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Delivery Modality
For the majority of the classes in the AAHCA program, students will experience an instructor-led course. These instructor-led courses, however, will not simply be lecture every time. There will be days when classes Skype with health care administration professionals, or take a field trip to a health care organization to learn and ask questions about what a day-in-the-life looks like. Two classes will be both online and in-class, called hybrid classes. Electronic health records (EHR) and medical coding and billing will be simulated online, while attending an in-class seminar. During the seminar, the instructor will be available for any questions, concerns, and will simulate practice and enrichment activities for students to voluntarily take part in. Students can use this time to also work on their class modules, so if they do not need help, they do not have to participate in the activities. Attendance at the seminar is not required, but it is encouraged simply for additional learning opportunities. Students who fall below a C will be required to attend the seminar because the C could put them in danger of failing.

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Recommended Course of Study


1st Semester
Introduction to Health Care Administration The Language of Health Care Critical Issues in Health Care Billing and Coding

2nd Semester
Introduction to Medical Records Electronic Health Records The Talk of the Town: Health Insurance Health Care Administration Capstone

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Instructional Strategies
Refer to slide 14 for topics that students must master for complete understanding. Students will come to class, traditionally called a lecture. Lecture will consist of a variety of learning methods:
Straight Lecture Student-created presentations and lectures Problem Based Learning Students will experience real-life simulations and be given scenarios to work out Formal Testing Interviews with health care professionals Software programs that walk students through learning modules Seminar courses for additional help for students

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Plan for Implementation - Timeline


Delivery date for the 1st semester of core classes begins the Tuesday after labor day each year, and concludes during exam week of the second week of December. Delivery date for the 2nd semester begins the Tuesday of the second week of January and ends during Exam week the first week of May. Summer classes can be taken in month-long terms; May term, June Term, July Term. Semesters will be 16 weeks long, and classes will extend for the duration, and then a final exam, depending how the instructor plans to conclude the course. Classes will either be held for 1 hour, three days a week, or an 1.5 hours two days a week. Attendance is expected at every class, with the exception of B & C and EHR seminars where it is optional only if its the students grade is above a C. Classes are three credits each, except the Capstone. Students can expect to spend an additional hour outside of class for homework for every credit (3 hours of class + 3 hours/credit = 6 hrs per week)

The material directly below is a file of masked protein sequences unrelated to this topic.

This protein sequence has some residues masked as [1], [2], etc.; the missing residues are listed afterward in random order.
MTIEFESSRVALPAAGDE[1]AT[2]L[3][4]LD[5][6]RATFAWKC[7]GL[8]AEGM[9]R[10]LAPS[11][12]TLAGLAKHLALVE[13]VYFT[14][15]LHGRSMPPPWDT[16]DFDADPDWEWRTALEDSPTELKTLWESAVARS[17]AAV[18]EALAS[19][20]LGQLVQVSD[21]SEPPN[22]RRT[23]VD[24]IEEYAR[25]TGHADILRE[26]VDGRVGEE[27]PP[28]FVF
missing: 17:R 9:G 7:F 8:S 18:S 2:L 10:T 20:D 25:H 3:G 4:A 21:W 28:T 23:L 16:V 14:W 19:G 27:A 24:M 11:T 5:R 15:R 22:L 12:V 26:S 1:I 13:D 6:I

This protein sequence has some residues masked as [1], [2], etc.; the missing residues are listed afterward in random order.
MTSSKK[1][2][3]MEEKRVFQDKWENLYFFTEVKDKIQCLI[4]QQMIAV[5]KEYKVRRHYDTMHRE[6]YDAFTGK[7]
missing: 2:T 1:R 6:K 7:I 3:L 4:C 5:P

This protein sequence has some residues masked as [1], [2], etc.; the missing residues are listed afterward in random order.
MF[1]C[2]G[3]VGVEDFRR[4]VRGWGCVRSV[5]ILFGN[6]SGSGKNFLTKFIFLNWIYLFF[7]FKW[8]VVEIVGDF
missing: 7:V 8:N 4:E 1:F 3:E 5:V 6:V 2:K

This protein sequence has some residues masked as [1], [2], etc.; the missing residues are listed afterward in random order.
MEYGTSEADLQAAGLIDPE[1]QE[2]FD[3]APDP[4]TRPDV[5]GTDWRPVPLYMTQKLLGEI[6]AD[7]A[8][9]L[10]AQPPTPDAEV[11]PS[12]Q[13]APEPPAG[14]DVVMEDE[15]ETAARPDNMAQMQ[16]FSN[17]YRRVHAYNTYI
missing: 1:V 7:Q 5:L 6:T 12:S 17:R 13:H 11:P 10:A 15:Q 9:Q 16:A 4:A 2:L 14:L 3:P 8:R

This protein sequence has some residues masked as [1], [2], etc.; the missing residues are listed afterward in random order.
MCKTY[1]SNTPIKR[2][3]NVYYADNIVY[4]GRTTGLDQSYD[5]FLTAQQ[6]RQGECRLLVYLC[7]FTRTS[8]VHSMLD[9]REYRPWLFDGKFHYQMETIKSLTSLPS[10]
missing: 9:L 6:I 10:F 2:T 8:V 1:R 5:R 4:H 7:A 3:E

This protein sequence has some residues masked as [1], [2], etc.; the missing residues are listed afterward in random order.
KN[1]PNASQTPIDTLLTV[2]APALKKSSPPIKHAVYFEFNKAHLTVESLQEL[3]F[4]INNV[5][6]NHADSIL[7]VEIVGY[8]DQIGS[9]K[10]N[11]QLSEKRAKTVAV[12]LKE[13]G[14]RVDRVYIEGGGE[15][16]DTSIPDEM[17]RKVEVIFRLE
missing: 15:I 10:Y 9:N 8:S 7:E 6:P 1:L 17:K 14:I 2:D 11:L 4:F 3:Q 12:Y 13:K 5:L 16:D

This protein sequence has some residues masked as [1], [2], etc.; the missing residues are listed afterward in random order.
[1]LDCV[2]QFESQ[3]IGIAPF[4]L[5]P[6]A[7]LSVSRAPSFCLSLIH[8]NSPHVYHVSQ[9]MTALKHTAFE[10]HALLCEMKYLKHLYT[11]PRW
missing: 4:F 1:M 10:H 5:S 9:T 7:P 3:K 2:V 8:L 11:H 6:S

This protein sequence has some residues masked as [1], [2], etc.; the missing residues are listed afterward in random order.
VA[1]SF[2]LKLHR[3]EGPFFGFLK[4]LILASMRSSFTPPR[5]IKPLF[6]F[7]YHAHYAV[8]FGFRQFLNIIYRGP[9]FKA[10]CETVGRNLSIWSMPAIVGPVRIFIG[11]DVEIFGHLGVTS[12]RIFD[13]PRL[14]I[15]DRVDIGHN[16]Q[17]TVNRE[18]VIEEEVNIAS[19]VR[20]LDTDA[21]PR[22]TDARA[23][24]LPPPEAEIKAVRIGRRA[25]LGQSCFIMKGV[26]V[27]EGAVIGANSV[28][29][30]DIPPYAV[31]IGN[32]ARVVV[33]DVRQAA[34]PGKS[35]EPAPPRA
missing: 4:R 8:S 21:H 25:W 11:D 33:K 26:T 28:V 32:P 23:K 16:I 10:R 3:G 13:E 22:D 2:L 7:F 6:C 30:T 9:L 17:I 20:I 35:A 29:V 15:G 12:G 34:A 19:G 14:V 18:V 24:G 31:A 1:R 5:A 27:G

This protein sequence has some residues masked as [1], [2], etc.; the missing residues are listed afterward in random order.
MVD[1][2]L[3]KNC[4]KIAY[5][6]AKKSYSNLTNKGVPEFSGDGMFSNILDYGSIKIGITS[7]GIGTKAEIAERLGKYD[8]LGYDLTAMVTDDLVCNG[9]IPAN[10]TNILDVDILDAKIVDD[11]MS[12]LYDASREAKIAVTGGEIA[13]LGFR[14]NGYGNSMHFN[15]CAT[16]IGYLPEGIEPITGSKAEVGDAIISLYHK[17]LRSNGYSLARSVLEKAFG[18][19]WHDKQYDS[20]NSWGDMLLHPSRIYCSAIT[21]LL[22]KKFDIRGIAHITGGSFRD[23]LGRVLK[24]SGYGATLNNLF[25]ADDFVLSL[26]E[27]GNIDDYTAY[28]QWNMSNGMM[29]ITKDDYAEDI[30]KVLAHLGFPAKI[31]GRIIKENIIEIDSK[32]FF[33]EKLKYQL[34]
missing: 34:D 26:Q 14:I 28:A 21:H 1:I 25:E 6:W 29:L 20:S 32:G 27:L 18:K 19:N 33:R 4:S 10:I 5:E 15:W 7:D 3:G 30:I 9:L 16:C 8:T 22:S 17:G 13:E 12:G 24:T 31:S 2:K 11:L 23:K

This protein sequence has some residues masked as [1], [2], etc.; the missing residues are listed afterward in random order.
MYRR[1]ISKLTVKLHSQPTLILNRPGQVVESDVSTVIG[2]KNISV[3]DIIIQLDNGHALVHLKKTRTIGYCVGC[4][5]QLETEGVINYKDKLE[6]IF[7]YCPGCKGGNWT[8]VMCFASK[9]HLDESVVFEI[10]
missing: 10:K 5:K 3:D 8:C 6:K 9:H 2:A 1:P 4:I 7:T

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Plan for Implementation - Materials


As the program first begins, the same three instructors that served as SMEs with the curriculum designer will teach all 8 core classes as students work through the curriculum. The program will be designed in such a way that 4 classes are offered per semester, and 3 of the 8 will be offered over the summer. This allows students to get general education classes taken care of, and then focus concretely on HCA classes. If students cannot take one of the 4 classes offered during the semester, they can pick it back up over the summer. Materials needed include: books that coincide with each class, handouts during the classes, syllabi, billing and coding resources and software, EHR book and software, computer, access to printing, Microsoft Office
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Plan for Implementation - Communication


Who: Health care faculty, curriculum designers, and NVCC administration will all play an integral role in helping implement the administration classes. Building Interest: Once the AAHCA program curriculum is complete, NVCC will begin marketing the new program throughout the campus. First and foremost, it will be in the college news, and make the homepage on the website. The new health care department will also make an appearance annually at the new student orientation on campus each fall. There will be a booth where students can obtain information. Student advisors will present the information as they meet with prospective students. Although the talk about all of the programs, they will highlight the HCA program to promote growth. Local college fairs that promote schools in the area serve as a final great marketing opportunity. NVCC can promote their new HCA program there as a marketing tool for recruiting new students. Frequency: Students can declare health care as their major at any time. The sooner they declare, the better because they can begin their core classes assuming prerequisites are met. Availability of classes depends on the semester, but intro classes will be offered every semester and during the summer to allow flexibility for students in declaring and finishing on their expected graduation date. Instructional Plan Template | Slide 21

Instructional Resources